Dancing for freedom
Three cheers for the Iranian women defying their regime.
Western observers often feel pity for women who live in non-Western countries. Women in wartorn parts of the world, in developing nations or living under authoritarian regimes are held up as tragic figures, as helpless.
Iranian women have for a long time been challenging this patronising view. Remember the pictures of Vida Movahed, the mother in her thirties who removed her headscarf, stood on a box in the middle of Enghelab Street in Tehran, and waved the scarf like a flag? This bold move inspired The Girls of Revolution Street (Enghelab means revolution in Farsi), a collection of individuals and groups who took part in similar protests in support of Movahed. For decades, Iranian women have risked arrest and punishment for breaking modesty laws.
And now, Iranian women are taking to social media to dance in protest against strict laws on chastity and modesty. Maedeh Hojabri, an 18-year-old gymnast, was arrested after posting on Instagram videos of herself dancing for the camera, often without her headscarf. She was detained, and later she made an apologetic public statement, which many believe was made under duress. In response, Iranian women are posting their own videos, using the hashtag #dancing_isn’t_a_crime and #dance_to_freedom.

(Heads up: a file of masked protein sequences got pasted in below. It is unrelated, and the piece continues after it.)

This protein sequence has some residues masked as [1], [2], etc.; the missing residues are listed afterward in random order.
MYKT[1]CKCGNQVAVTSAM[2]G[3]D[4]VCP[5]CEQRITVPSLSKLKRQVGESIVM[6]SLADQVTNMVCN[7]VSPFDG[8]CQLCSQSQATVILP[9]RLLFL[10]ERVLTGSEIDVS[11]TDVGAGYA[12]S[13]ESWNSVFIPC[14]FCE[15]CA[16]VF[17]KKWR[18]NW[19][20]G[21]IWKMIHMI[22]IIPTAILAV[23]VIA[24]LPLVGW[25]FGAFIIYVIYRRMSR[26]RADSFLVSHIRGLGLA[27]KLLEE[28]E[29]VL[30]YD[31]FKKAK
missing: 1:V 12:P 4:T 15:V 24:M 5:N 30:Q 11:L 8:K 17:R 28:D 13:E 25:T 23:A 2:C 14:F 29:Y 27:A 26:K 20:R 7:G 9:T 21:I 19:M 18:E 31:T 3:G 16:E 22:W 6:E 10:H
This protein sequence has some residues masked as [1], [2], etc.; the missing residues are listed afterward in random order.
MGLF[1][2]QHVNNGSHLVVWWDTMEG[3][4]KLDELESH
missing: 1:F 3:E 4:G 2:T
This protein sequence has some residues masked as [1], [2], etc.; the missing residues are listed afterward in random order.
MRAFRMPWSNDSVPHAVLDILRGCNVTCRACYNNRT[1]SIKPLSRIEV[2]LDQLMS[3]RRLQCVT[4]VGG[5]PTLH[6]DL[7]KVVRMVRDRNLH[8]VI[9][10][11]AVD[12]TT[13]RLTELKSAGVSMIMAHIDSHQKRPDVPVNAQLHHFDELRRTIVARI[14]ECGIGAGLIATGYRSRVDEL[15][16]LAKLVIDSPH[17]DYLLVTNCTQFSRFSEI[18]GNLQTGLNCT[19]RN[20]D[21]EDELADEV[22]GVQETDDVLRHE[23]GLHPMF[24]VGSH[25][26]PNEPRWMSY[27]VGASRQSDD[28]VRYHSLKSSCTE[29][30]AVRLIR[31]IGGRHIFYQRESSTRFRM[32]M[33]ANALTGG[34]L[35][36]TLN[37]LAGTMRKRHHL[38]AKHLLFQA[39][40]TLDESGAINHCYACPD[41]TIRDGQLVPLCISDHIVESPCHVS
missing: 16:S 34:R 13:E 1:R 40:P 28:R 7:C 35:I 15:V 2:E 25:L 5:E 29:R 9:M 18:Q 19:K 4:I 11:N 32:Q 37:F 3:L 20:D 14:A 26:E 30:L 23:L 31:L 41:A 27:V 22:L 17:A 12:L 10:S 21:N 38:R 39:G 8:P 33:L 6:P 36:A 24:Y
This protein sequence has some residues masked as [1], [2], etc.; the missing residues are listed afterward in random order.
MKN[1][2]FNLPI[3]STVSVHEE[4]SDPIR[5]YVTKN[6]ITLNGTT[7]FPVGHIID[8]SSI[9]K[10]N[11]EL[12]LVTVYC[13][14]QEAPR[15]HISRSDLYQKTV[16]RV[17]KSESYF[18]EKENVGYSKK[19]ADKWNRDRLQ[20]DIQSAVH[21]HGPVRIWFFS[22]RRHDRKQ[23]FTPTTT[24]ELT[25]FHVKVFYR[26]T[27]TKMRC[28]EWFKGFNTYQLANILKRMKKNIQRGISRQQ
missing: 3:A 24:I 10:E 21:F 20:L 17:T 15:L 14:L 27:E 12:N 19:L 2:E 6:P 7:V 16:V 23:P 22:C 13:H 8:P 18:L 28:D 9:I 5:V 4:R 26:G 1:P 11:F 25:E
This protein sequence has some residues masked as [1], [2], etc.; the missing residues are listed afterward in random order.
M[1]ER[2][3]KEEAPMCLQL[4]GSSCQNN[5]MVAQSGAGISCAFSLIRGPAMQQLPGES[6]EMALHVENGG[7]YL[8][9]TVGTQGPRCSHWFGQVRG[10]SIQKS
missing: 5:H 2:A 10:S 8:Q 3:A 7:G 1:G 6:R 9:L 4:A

The courage of these women is inspiring. They face arrest, beatings and social ostracisation simply for refusing to cover their heads and behave in a way the Iranian authorities think is appropriate. Older Iranian women of course remember what life was like before the 1979 Islamic Revolution which deposed the Shah and installed Ayatollah Khomeini. Back then, Iran was a relatively prosperous and modernised country, where women enjoyed the freedoms offered by 1970s culture. Then, after 1979, came an immediate and extreme oppression of women’s freedom.
This is why so many Iranian women and men have risked their safety to protest against the regime. In 2014, a group of men and women were put in jail and sentenced to lashes for dancing to the pop song ‘Happy’ in a video protest they hoped would show the world that Iranians aren’t all doom and gloom. Hijab protester Shaparak Shajarizadeh, who joined the ‘White Wednesdays’ movement of women removing their headscarves and posting video footage online, has reportedly been sentenced to 20 years in prison for her act of defiance.
Never mind being wolf-whistled at or being allegedly talked over in boardroom meetings – these women know what it means to face true patriarchal rule, and they are bravely defying it. Their revolts should be an inspiration to women across the world, and we should stand (or dance) in solidarity with them.